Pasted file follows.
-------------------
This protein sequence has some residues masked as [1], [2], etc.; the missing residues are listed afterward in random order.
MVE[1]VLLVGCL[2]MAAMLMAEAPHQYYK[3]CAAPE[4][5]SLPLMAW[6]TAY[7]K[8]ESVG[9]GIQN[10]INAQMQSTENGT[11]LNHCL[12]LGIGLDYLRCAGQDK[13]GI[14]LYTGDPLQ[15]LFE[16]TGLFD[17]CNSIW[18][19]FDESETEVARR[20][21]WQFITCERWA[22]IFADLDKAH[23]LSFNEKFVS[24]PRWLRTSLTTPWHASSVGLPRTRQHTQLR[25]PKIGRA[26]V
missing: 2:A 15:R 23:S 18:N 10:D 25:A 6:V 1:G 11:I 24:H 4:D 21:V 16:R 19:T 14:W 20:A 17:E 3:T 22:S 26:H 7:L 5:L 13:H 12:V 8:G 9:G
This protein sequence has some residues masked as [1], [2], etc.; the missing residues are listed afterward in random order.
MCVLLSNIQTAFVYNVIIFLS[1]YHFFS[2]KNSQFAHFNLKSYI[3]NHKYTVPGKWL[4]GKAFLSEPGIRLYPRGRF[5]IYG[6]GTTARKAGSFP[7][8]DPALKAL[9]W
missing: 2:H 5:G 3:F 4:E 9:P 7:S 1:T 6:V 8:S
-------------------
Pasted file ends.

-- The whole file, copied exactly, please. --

This protein sequence has some residues masked as [1], [2], etc.; the missing residues are listed afterward in random order.
MVE[1]VLLVGCL[2]MAAMLMAEAPHQYYK[3]CAAPE[4][5]SLPLMAW[6]TAY[7]K[8]ESVG[9]GIQN[10]INAQMQSTENGT[11]LNHCL[12]LGIGLDYLRCAGQDK[13]GI[14]LYTGDPLQ[15]LFE[16]TGLFD[17]CNSIW[18][19]FDESETEVARR[20][21]WQFITCERWA[22]IFADLDKAH[23]LSFNEKFVS[24]PRWLRTSLTTPWHASSVGLPRTRQHTQLR[25]PKIGRA[26]V
missing: 2:A 15:R 23:S 18:N 10:D 25:A 6:V 1:G 11:I 24:H 4:D 21:V 16:R 19:T 14:W 20:A 17:E 3:T 22:S 26:H 7:L 5:L 13:H 12:V 8:G 9:G
This protein sequence has some residues masked as [1], [2], etc.; the missing residues are listed afterward in random order.
MCVLLSNIQTAFVYNVIIFLS[1]YHFFS[2]KNSQFAHFNLKSYI[3]NHKYTVPGKWL[4]GKAFLSEPGIRLYPRGRF[5]IYG[6]GTTARKAGSFP[7][8]DPALKAL[9]W
missing: 2:H 5:G 3:F 4:E 9:P 7:S 1:T 6:V 8:S